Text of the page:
Sydney: Out-of-pocket costs are preventing many people from taking vital asthma medication, says a new study, calling for urgent interventions to promote discussions between patients and doctors about the cost of medicines to treat asthma. The most commonly prescribed preventer treatments for asthma contain inhaled corticosteroids (ICS) which, if taken regularly, reduce the severity of the disease and the number of asthma-related deaths, said the researchers. According to reports, at least one in every 10 asthma patient globally lives in India and the economic costs associated with asthma exceed those of TB and HIV/AIDS combined.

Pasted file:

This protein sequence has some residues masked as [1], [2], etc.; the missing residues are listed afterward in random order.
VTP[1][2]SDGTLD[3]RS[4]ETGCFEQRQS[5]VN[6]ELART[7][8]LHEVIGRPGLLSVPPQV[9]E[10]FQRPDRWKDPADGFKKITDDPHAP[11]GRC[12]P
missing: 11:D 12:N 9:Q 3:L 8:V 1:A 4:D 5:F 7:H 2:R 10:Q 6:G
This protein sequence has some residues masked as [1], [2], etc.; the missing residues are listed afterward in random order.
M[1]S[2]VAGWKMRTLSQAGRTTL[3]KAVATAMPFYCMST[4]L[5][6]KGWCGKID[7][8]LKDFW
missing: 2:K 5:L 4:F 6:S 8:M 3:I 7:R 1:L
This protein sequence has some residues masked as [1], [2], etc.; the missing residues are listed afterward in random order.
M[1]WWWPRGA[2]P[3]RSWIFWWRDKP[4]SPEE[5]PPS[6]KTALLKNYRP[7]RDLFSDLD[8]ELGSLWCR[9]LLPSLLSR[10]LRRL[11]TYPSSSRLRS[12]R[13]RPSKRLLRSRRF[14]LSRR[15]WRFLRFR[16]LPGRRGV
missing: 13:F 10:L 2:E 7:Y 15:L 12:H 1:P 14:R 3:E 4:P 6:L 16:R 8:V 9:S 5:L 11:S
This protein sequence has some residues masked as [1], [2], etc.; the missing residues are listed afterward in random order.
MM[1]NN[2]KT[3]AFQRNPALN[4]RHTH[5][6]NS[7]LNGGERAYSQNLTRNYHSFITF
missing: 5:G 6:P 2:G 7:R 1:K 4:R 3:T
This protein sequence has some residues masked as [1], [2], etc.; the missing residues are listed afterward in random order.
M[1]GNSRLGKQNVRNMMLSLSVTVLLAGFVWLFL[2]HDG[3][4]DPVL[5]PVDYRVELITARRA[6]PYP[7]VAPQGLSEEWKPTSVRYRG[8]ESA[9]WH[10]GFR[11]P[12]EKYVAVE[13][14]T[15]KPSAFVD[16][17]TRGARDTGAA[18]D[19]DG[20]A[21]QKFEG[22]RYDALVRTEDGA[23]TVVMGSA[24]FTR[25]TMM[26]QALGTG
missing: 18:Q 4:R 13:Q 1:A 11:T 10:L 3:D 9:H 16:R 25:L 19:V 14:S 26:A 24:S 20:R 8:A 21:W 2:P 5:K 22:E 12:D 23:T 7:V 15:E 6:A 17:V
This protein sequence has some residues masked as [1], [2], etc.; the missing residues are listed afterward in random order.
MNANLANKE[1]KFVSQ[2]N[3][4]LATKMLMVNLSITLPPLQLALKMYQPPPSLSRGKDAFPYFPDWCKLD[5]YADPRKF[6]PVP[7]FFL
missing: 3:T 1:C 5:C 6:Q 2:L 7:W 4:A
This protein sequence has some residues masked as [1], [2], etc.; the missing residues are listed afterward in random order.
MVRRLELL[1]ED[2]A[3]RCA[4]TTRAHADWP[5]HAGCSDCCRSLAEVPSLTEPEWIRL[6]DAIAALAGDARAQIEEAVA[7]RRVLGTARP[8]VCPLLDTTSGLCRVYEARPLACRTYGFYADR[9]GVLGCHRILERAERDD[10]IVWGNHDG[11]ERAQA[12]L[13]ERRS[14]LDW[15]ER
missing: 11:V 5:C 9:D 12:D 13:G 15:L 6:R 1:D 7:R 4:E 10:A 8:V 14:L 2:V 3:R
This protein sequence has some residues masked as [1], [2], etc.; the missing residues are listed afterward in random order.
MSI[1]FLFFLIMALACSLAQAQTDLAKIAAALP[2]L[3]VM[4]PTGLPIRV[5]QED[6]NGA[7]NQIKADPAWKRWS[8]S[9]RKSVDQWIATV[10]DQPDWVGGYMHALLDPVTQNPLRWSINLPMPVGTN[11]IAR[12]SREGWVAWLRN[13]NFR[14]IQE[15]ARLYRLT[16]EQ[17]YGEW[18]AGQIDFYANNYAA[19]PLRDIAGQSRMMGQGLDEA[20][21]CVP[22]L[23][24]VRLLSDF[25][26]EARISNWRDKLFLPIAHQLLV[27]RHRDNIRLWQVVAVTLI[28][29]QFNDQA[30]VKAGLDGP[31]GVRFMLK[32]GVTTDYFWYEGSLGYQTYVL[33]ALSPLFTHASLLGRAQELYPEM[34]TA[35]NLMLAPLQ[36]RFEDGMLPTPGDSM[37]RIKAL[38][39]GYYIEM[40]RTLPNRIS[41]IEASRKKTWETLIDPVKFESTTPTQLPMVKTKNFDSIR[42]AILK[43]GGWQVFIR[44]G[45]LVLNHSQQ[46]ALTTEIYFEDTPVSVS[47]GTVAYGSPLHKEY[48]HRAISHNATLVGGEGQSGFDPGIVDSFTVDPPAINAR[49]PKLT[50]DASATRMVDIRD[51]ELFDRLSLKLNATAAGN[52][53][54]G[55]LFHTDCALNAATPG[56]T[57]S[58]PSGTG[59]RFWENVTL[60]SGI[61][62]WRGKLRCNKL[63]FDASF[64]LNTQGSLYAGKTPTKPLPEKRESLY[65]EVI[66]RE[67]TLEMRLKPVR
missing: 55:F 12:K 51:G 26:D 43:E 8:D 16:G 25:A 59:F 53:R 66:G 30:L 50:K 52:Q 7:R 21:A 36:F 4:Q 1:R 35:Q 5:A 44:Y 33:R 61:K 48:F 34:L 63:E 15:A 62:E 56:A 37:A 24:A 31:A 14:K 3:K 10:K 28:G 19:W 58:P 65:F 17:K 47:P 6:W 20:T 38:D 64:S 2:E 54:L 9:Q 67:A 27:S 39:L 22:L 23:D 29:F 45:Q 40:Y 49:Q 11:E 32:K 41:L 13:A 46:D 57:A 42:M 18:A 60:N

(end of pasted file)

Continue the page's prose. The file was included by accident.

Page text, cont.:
To reach this conclusion, researchers led by The George Institute for Global Health and the Woolcock Institute of Medical Research at UNSW Sydney, surveyed 1,400 people with asthma in Australia and found that half of the adults and one-third of the children in the study were either decreasing or skipping doses of asthma medicines to make them last longer. “We know that preventer inhalers can be incredibly effective at controlling symptoms and preventing people from being hospitalised or even from dying of asthma. (IANS)